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Christian Schiess

 

Christian Schiess is a San Francisco Bay area artist originally from New Mexico. His education spans several disciplines and institutions that include a B.A. from Univ. of New Mexico-Albuquerque, in Anthropology; a B.F.A. in Visual Arts from the Univ. of San Francisco, S.F., CA, and an M.F.A. in Sculpture from Mills College, Oakland, CA. Additionally, he completed a Fulbright Fellowship at the Royal College of Art in London, UK, and is the author of the book “The Light Artist Anthology.” His awards include a grant from the Pollock- Krasner Foundation, an NEA/AFI Grant, three NEA/Western States Regional Media Arts Fellowships, several artist-in-residencies including the San Francisco Exploratorium, the Bristol Exploratory England, and a New York State Council on the Arts residency at Binghamton, NY. He has been chosen twice as a visiting guest artist in Sculpture at the Vermont Studio Center, Johnson, VT. His work has been exhibited both nationally and internationally and currently he is on the faculty and Dept. Head of the Neon and Light Art Dept. at The Crucible.


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Arlene Risi Streich

 

Arlene Risi Streich, grew up and lives in Oakland, Ca. and cannot remember a time that she has not been interested in art. She received her B.A. ED and A.B. F. A. (Painting) from California College of Arts and Crafts (Now CCA) and has lived and spent much time in Mexico doing painting and photography. She has taught in the Oakland Public Schools, Diablo Valley College (Painting, drawing and fashion illustration) and CCAC (Children’s classes). She is presently exhibiting her glass jewelry, a medium started four years ago, and her painting. Her Jewelry work is influenced by her background in painting incorporating a bold use of color and line. Her painting and jewelry work has been shown in numerous exhibits around the country and in private collections. Artist states: “Our role as artists is to continue to amaze, provoke, stimulate, delight and agitate the senses. The fact that we continue to do so is a testimonial to not being complacent, while trying to process the internal/external creative dialogue.”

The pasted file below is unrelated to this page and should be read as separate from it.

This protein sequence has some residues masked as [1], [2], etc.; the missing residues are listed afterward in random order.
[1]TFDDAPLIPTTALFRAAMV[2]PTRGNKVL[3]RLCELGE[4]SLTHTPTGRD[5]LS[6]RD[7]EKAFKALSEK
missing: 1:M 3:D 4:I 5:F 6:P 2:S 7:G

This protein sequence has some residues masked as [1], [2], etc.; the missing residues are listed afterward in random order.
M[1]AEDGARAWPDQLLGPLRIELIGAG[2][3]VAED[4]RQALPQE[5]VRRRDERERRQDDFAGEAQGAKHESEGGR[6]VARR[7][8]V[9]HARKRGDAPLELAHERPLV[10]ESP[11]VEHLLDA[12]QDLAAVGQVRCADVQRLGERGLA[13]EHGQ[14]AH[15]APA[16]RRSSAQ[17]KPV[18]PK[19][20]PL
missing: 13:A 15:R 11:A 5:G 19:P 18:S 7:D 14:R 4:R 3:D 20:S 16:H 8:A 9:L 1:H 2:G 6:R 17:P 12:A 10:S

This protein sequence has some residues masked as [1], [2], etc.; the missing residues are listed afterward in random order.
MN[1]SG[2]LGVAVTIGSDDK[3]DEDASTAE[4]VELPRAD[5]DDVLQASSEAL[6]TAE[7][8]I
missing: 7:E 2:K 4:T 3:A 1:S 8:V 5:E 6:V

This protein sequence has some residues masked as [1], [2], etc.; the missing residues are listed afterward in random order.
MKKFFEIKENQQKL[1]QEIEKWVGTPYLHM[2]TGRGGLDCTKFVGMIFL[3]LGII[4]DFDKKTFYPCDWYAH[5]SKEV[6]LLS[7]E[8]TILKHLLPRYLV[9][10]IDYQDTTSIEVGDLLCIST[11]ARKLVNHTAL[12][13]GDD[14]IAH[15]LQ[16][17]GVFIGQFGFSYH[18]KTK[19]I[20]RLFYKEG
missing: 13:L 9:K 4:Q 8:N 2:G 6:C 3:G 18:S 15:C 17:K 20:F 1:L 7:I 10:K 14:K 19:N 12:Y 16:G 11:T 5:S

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Matthew Felix Sun

 

Matthew Felix Sun is a Berkeley artist who grew up in China, and gained firsthand knowledge of the harshness human beings and nature can suffer under that repressive regime’s irresponsible stewardship. Art became his means to register protest from early age.  He strives to depict life frankly and critically in both its visual surfaces and interior aspects, reaching toward history and social commentary.  Through training at Cincinnati Art Academy, private studies, and self-discipline, he has created paintings and drawings recognized by arbiters such as ArtSlant and Art Portfolio Magazine. Reproductions of his work have been published by many literary and art reviews, including William and Mary Review, The Amistad, and Wilde Magazine. He has exhibited in several national competitions, and his work is collected in the U.S., Canada, and China. His digital portfolio can be viewed at www.matthewfelixsun.com.

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Katie Swan